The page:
The Good Neighbor Awards recognize REALTORSŪ who've made an extraordinary commitment to improving the quality of life in their communities through volunteer work. Five winners will receive $10,000 grants for their cause. The 2009 deadline will be May 22.
2008 Good Neighbor Finalists Announced
Good Neighbor Finalist Helps Match Adoptive Families With Waiting Children
Pam Kiker, CRS, The Kiker Team, Keller Williams Realty, Englewood, Colo.
Kiker is chair of The Adoption Exchange—an organization that recruits families to adopt older children who are difficult to place because they have a history of abuse or neglect.
"The majority of these children have been taken from their families because they were abused," says Kiker, who has volunteered with The Adoption Exchange for 15 years. "So they have emotional issues and are very, very hard to find permament homes for."
These children are also typically older—the average age is 8. To make their odds against being adopted even greater, they may also have disabilities or health problems or have siblings who are also waiting for adoption.
The Adoption Exchange has a comparatively high placement rate, due in large part to holding "matching" parties for waiting children and prospective families and also due to heavy publicity—including a Web site and TV segments titled "Wednesdays Child" that profile children waiting to be adopted.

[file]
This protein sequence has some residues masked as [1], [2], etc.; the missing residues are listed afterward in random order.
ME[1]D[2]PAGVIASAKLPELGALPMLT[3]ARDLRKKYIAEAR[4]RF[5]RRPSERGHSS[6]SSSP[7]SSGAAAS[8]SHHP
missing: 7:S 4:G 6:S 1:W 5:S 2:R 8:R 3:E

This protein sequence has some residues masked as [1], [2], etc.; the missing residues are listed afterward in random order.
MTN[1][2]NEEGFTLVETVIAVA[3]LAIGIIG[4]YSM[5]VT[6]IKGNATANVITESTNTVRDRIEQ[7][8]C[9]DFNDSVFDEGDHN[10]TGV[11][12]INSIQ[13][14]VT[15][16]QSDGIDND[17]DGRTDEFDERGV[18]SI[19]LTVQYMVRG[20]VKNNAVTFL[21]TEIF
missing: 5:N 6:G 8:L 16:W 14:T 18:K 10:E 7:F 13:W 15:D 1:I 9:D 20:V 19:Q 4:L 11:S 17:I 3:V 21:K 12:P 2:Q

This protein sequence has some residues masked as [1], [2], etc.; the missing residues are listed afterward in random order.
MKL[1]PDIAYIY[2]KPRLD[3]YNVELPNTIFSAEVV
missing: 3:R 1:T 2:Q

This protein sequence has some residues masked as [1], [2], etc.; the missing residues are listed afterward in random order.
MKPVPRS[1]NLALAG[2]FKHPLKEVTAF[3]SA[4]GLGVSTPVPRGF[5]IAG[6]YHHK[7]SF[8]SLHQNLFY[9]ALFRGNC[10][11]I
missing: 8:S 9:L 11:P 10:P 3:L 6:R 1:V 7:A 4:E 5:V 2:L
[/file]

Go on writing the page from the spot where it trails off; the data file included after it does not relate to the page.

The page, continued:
The children are typically waiting in foster care after their biological parents lost custody. Some children in foster care are eventually reunited with their families; some are adopted by their foster parents. The Adoption Exchange's specialty is helping the rest—"the children who have no one," says Kiker, adding that there are 119,000 of these children in the U.S. who are patiently waiting for a "forever family."
Kiker was the driving force behind establishing the organization’s post-adoptive services program, which is designed to reduce the number of failed adoptions. "These kids are very challenging. The adoptive families' hearts are in the right place, but they need someone to turn to when there are problems."
The program trains caseworkers and supports new parents with education, support groups, childcare services, and small grants to cover unexpected expenses. The success of this program helped The Adoption Exchange win contracts to provide post-adoptive services to the adoption programs for the states of Colorado, Nevada, and Utah.
"The challenge is to provide guidance, support, and education to the families of these children so that their placement will be a 'forever home'," says Kiker, who has three grown biological children and also became the legal guardian of a 15-year-old girl after her mother died.
The Adoption Exchange, which has placed more than 430 children since 2004, spends approximately $2,500 to place each child, compared with $20,000 per year it estimates it costs taxpayers for each child in state foster care.
"Our support means long-term opportunities for children not to go from house to house, but to have what they dearly want, a permanent home of their own," says Kiker.